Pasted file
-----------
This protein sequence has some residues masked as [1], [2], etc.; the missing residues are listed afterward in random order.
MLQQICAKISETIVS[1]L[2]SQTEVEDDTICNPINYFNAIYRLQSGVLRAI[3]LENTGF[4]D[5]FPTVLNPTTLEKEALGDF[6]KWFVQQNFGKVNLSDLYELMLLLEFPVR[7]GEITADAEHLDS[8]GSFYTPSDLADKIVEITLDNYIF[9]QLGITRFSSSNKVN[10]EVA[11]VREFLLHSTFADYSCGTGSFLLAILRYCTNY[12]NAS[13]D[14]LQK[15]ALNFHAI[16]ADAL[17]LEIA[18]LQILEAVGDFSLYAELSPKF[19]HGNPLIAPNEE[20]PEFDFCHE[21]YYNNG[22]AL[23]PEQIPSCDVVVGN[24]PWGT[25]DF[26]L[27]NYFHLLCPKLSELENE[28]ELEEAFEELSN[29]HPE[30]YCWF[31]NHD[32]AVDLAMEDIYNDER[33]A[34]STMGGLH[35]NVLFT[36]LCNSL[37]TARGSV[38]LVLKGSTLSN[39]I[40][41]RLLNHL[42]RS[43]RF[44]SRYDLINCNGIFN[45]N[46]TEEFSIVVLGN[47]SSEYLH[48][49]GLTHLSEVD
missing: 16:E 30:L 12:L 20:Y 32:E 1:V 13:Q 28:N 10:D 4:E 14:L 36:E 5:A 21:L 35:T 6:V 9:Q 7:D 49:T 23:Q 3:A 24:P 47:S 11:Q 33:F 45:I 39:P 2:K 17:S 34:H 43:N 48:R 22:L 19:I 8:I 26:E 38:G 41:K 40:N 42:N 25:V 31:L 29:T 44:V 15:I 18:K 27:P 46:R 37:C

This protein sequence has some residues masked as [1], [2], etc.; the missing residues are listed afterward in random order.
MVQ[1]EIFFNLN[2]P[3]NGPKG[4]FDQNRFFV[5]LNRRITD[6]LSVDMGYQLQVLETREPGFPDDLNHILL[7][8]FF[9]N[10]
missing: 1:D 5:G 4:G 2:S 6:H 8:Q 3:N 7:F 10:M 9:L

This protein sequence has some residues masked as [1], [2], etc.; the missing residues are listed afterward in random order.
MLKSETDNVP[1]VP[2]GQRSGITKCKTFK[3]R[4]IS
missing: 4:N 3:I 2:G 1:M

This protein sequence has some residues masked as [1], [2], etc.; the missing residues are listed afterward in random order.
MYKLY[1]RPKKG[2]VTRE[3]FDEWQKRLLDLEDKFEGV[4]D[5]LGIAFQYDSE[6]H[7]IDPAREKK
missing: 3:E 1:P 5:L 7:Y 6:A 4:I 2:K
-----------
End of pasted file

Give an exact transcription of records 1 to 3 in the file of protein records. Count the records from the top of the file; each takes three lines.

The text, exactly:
This protein sequence has some residues masked as [1], [2], etc.; the missing residues are listed afterward in random order.
MLQQICAKISETIVS[1]L[2]SQTEVEDDTICNPINYFNAIYRLQSGVLRAI[3]LENTGF[4]D[5]FPTVLNPTTLEKEALGDF[6]KWFVQQNFGKVNLSDLYELMLLLEFPVR[7]GEITADAEHLDS[8]GSFYTPSDLADKIVEITLDNYIF[9]QLGITRFSSSNKVN[10]EVA[11]VREFLLHSTFADYSCGTGSFLLAILRYCTNY[12]NAS[13]D[14]LQK[15]ALNFHAI[16]ADAL[17]LEIA[18]LQILEAVGDFSLYAELSPKF[19]HGNPLIAPNEE[20]PEFDFCHE[21]YYNNG[22]AL[23]PEQIPSCDVVVGN[24]PWGT[25]DF[26]L[27]NYFHLLCPKLSELENE[28]ELEEAFEELSN[29]HPE[30]YCWF[31]NHD[32]AVDLAMEDIYNDER[33]A[34]STMGGLH[35]NVLFT[36]LCNSL[37]TARGSV[38]LVLKGSTLSN[39]I[40][41]RLLNHL[42]RS[43]RF[44]SRYDLINCNGIFN[45]N[46]TEEFSIVVLGN[47]SSEYLH[48][49]GLTHLSEVD
missing: 16:E 30:L 12:L 20:Y 32:E 1:V 13:Q 28:N 10:D 4:E 14:L 36:E 5:A 21:L 35:T 6:V 9:Q 7:D 49:T 23:Q 3:A 24:P 47:S 11:Q 33:F 45:I 39:P 2:K 17:S 34:H 43:N 48:R 22:L 19:I 8:I 26:E 38:G 41:K 40:N 42:N 25:V 31:L 29:T 44:V 15:I 18:K 27:P 46:R 37:C

This protein sequence has some residues masked as [1], [2], etc.; the missing residues are listed afterward in random order.
MVQ[1]EIFFNLN[2]P[3]NGPKG[4]FDQNRFFV[5]LNRRITD[6]LSVDMGYQLQVLETREPGFPDDLNHILL[7][8]FF[9]N[10]
missing: 1:D 5:G 4:G 2:S 6:H 8:Q 3:N 7:F 10:M 9:L

This protein sequence has some residues masked as [1], [2], etc.; the missing residues are listed afterward in random order.
MLKSETDNVP[1]VP[2]GQRSGITKCKTFK[3]R[4]IS
missing: 4:N 3:I 2:G 1:M